Indian Ministry Of Aviation Chimes In On Seat Recline Debate

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Following the shocking incident onboard an American Airlines flight, the Indian Ministry of Aviation has tweeted out a quick reminder. The tweet focuses on reminding everyone on the etiquette of reclining your seat and ensuring comfort for all onboard.

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The tweet comes following an incident onboard an American Eagle flight. Photo: Nathan Coats via Wikimedia

The video shows a man repeatedly punching a woman’s reclined seat very hard, causing her seat to shake. The man punches the seat multiple times, according to the woman, and then moves on to jiggling it annoyingly. This was all because the woman reclined her seat.

The flight attendant, according to the woman, did nothing to help but called her out for filming the incident. This video triggered a backlash against the conduct of the man but also raised some questions. The main question is around the etiquette of when to recline your airplane seat. Many people chimed in on this debate, including the Indian Ministry of Aviation.

What is this all about?

On Saturday, the Ministry of Civil Aviation tweeted about the importance of being considerate when reclining one’s seat. They warned against treating flight seats like a train sleeper berth and reclining all the way into the person behind you. This tweet was meant to lay out some rules on flying etiquette to ensure everyone is respectful of others’ space.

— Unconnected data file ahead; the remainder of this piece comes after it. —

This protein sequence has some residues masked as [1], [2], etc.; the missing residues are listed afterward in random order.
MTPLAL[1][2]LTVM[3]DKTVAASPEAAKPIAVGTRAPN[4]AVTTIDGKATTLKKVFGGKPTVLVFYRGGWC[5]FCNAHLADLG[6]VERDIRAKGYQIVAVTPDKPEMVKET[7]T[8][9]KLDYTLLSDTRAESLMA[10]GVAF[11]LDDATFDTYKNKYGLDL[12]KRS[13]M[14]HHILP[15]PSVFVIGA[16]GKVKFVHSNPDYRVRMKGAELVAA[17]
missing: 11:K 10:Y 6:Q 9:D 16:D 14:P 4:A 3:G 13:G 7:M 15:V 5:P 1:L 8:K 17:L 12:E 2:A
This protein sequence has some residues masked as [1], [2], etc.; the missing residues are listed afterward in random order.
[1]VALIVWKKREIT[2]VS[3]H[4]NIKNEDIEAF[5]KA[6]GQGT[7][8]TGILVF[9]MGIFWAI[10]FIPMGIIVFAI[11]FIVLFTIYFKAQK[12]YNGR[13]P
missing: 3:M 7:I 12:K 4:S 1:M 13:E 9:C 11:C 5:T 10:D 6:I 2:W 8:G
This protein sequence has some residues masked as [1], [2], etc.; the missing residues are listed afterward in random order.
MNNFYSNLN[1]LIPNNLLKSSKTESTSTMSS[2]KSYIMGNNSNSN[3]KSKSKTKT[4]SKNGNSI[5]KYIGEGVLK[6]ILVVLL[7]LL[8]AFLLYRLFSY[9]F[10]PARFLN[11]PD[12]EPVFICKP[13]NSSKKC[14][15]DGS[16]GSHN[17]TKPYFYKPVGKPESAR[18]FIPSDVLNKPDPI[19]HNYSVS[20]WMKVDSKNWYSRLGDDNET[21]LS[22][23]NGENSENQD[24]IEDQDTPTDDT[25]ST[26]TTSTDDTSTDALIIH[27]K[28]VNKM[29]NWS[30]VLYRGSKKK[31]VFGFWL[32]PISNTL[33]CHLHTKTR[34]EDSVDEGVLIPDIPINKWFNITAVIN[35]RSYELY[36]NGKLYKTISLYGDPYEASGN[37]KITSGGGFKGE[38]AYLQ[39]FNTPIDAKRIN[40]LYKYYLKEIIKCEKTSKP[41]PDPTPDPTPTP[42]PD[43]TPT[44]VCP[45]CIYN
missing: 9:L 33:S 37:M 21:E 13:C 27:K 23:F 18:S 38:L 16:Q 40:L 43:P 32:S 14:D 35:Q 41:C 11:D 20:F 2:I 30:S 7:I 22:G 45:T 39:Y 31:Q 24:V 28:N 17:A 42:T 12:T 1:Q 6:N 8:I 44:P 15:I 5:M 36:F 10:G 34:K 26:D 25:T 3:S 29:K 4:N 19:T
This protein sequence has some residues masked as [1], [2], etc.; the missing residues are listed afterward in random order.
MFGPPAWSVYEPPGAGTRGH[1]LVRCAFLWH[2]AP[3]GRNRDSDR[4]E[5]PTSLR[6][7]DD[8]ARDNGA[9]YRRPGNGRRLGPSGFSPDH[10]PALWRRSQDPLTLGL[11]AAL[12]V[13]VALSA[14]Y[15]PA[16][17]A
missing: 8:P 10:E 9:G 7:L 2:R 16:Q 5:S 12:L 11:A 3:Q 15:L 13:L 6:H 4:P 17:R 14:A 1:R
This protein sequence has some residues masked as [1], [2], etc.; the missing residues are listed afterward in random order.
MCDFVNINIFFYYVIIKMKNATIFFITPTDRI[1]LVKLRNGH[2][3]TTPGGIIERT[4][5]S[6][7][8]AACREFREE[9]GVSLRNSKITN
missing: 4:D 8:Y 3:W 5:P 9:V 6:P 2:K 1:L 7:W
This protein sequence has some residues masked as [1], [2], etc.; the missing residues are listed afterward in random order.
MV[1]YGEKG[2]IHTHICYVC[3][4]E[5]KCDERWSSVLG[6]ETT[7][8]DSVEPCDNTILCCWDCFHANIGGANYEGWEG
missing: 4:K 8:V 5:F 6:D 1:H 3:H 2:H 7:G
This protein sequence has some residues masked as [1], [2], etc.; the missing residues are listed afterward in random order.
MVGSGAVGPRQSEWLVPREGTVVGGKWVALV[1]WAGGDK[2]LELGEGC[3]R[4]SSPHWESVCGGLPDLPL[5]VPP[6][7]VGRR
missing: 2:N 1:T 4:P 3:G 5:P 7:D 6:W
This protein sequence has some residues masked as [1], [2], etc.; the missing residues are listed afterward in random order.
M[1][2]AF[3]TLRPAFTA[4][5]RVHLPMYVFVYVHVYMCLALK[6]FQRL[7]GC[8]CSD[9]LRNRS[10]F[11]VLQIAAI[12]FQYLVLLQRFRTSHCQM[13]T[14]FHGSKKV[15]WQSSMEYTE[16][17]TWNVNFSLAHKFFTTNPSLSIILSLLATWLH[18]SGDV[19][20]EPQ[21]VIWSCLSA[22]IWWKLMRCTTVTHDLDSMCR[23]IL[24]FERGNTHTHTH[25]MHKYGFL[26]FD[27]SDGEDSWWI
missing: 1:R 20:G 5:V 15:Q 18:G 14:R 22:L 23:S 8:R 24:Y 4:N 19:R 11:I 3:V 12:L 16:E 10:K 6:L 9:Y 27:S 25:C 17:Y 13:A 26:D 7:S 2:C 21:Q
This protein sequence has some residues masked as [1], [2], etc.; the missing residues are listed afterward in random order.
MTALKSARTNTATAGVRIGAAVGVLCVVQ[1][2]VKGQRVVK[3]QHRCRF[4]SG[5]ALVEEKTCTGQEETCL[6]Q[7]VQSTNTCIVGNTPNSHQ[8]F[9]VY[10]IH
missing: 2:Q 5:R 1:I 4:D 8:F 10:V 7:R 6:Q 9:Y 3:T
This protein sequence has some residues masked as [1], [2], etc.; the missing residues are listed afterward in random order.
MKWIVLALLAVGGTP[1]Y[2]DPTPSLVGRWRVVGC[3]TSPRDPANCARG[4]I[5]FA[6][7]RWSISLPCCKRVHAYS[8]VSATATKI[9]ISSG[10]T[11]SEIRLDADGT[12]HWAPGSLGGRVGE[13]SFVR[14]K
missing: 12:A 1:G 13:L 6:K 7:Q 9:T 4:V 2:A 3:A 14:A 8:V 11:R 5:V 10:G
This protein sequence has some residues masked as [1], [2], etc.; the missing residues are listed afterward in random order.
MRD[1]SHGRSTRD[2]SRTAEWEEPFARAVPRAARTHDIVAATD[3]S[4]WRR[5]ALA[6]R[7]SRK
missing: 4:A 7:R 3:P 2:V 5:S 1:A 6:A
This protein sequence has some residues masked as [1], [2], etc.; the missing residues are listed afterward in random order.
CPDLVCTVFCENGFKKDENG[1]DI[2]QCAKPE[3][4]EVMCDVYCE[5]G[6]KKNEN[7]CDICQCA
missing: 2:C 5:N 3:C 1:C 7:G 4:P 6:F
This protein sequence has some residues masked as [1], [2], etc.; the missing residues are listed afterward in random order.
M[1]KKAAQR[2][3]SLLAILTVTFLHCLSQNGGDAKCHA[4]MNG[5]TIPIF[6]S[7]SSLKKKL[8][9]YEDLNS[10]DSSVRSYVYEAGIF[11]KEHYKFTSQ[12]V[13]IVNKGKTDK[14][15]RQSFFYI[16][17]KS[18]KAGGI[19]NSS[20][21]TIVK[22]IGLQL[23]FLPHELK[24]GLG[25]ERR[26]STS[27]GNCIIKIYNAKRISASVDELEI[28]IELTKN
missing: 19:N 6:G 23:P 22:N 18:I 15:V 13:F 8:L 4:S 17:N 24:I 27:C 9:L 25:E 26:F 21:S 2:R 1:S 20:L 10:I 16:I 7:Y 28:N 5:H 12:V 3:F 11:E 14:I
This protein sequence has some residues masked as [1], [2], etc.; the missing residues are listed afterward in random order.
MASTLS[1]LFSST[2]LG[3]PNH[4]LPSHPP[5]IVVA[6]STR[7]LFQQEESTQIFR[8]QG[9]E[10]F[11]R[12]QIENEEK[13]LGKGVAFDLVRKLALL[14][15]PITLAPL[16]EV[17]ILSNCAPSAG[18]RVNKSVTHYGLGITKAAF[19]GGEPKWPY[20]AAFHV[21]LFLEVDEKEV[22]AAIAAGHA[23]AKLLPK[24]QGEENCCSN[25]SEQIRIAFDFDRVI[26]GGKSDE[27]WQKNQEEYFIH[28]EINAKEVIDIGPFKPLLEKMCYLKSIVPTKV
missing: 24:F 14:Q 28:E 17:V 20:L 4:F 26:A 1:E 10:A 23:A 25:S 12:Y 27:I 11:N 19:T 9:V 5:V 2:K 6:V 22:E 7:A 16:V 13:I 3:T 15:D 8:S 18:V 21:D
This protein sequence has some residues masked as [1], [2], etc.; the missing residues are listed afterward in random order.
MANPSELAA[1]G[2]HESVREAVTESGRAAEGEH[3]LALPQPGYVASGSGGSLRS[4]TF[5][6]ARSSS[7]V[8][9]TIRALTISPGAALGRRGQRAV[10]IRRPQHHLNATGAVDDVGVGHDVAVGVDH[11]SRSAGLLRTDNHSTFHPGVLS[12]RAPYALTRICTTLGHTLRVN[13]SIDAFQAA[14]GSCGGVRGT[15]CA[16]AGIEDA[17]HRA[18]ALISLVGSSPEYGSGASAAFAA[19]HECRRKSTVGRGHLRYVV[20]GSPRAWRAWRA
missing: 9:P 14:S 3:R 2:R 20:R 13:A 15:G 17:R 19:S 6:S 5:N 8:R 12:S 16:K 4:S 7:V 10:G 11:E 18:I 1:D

The tweet did not go down amazingly well, despite its good intentions. People called for regulation on the space between seats and claimed that seats barely recline more than a few inches on most flights anyway. Most blamed the airlines for “packing people like sardines” and the government for enabling them.

There was also anger directed at the government, claiming most officials either occupy the front seats with extra legroom or travel in first or business class, painting them as elites for calling out reclining passengers in economy. Some even claimed the government was trying to justify the actions of the man in the video.

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While the tweet’s goal was admirable, clearly people do not want etiquette being dictated by the government.

What is this debate all about and what’s the solution?

The debate centers around how much, if any at all, a person should recline their seat with someone sitting behind them. The last few years have seen seats becoming narrower and with less pitch, meaning that recline is a touchy subject. While reclining can reduce the pain of flying in these seats, it also means the person behind you loses substantial space.

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The rise of slimline seats has exacerbated the recline debate. Photo: Frontier

This narrows the debate into two sides; the ones who feel entitled to recline their seat (they’ve paid for it) and those who believe its discourteous and doesn’t let the person behind remain comfortable (especially with the tray table open).

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Both sides do seem to have a valid point, but personally I aim for a middle ground. In this case, you don’t recline your seat right after takeoff, during the meal service but you can after that. This is contingent on asking the person behind you if you can recline and if yes, how much.

What do you think about seat recline? Is it your right, as a fare paying passenger, or is it just rude?

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